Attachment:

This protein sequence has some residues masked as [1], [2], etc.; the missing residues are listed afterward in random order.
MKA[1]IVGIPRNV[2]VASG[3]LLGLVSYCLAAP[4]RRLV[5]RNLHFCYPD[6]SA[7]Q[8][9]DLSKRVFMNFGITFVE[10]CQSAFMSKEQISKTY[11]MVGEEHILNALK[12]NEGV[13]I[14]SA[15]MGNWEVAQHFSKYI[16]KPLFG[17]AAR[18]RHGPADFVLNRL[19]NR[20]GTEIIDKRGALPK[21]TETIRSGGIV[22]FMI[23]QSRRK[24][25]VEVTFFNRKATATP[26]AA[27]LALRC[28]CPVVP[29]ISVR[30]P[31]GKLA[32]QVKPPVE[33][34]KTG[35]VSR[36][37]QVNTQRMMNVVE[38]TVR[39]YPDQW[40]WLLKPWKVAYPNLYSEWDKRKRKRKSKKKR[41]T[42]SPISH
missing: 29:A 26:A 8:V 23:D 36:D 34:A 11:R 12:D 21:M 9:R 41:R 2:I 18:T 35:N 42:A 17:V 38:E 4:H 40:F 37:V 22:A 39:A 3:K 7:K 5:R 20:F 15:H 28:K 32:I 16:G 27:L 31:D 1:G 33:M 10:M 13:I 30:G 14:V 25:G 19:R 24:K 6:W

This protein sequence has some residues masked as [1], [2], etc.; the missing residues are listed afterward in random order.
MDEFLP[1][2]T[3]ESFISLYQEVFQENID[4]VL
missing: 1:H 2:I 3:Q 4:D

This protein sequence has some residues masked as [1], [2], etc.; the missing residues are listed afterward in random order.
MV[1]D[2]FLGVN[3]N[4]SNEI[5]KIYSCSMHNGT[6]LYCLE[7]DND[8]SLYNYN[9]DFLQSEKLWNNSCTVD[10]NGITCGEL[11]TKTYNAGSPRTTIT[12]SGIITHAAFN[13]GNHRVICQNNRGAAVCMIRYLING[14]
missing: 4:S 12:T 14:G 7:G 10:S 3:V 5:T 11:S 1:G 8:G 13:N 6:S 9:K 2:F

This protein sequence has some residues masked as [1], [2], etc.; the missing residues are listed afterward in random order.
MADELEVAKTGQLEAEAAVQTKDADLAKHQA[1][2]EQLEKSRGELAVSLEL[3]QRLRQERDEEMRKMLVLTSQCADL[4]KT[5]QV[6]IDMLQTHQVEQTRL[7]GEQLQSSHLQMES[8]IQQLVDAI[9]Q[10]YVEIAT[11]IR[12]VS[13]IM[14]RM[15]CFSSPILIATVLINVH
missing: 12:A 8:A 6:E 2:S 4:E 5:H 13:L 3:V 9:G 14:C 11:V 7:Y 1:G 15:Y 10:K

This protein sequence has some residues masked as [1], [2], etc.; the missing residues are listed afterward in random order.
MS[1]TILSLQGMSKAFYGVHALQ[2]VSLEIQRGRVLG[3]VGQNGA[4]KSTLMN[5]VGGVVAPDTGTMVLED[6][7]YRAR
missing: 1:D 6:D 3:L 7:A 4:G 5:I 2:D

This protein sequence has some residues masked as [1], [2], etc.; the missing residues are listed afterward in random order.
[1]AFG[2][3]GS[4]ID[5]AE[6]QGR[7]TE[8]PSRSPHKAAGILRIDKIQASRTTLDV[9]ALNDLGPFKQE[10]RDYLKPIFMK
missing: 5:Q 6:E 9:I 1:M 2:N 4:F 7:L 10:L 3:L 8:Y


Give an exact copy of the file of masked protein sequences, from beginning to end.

This protein sequence has some residues masked as [1], [2], etc.; the missing residues are listed afterward in random order.
MKA[1]IVGIPRNV[2]VASG[3]LLGLVSYCLAAP[4]RRLV[5]RNLHFCYPD[6]SA[7]Q[8][9]DLSKRVFMNFGITFVE[10]CQSAFMSKEQISKTY[11]MVGEEHILNALK[12]NEGV[13]I[14]SA[15]MGNWEVAQHFSKYI[16]KPLFG[17]AAR[18]RHGPADFVLNRL[19]NR[20]GTEIIDKRGALPK[21]TETIRSGGIV[22]FMI[23]QSRRK[24][25]VEVTFFNRKATATP[26]AA[27]LALRC[28]CPVVP[29]ISVR[30]P[31]GKLA[32]QVKPPVE[33][34]KTG[35]VSR[36][37]QVNTQRMMNVVE[38]TVR[39]YPDQW[40]WLLKPWKVAYPNLYSEWDKRKRKRKSKKKR[41]T[42]SPISH
missing: 29:A 26:A 8:V 23:D 36:D 34:A 11:R 12:D 21:M 9:R 41:R 2:I 18:T 35:N 42:A 17:V 38:E 4:H 40:F 37:V 22:A 39:A 3:K 7:K 5:R 20:F 15:H 28:K 32:I 16:G 27:L 31:D 1:G 33:M 10:M 13:I 30:G 14:V 25:G 19:R 24:K 6:W

This protein sequence has some residues masked as [1], [2], etc.; the missing residues are listed afterward in random order.
MDEFLP[1][2]T[3]ESFISLYQEVFQENID[4]VL
missing: 1:H 2:I 3:Q 4:D

This protein sequence has some residues masked as [1], [2], etc.; the missing residues are listed afterward in random order.
MV[1]D[2]FLGVN[3]N[4]SNEI[5]KIYSCSMHNGT[6]LYCLE[7]DND[8]SLYNYN[9]DFLQSEKLWNNSCTVD[10]NGITCGEL[11]TKTYNAGSPRTTIT[12]SGIITHAAFN[13]GNHRVICQNNRGAAVCMIRYLING[14]
missing: 4:S 12:T 14:G 7:G 10:S 3:V 5:T 11:S 1:G 8:G 13:N 6:S 9:K 2:F

This protein sequence has some residues masked as [1], [2], etc.; the missing residues are listed afterward in random order.
MADELEVAKTGQLEAEAAVQTKDADLAKHQA[1][2]EQLEKSRGELAVSLEL[3]QRLRQERDEEMRKMLVLTSQCADL[4]KT[5]QV[6]IDMLQTHQVEQTRL[7]GEQLQSSHLQMES[8]IQQLVDAI[9]Q[10]YVEIAT[11]IR[12]VS[13]IM[14]RM[15]CFSSPILIATVLINVH
missing: 12:A 8:A 6:E 2:S 4:E 5:H 13:L 3:V 9:G 14:C 11:V 7:Y 1:G 15:Y 10:K

This protein sequence has some residues masked as [1], [2], etc.; the missing residues are listed afterward in random order.
MS[1]TILSLQGMSKAFYGVHALQ[2]VSLEIQRGRVLG[3]VGQNGA[4]KSTLMN[5]VGGVVAPDTGTMVLED[6][7]YRAR
missing: 1:D 6:D 3:L 7:A 4:G 5:I 2:D

This protein sequence has some residues masked as [1], [2], etc.; the missing residues are listed afterward in random order.
[1]AFG[2][3]GS[4]ID[5]AE[6]QGR[7]TE[8]PSRSPHKAAGILRIDKIQASRTTLDV[9]ALNDLGPFKQE[10]RDYLKPIFMK
missing: 5:Q 6:E 9:I 1:M 2:N 4:F 7:L 10:L 3:L 8:Y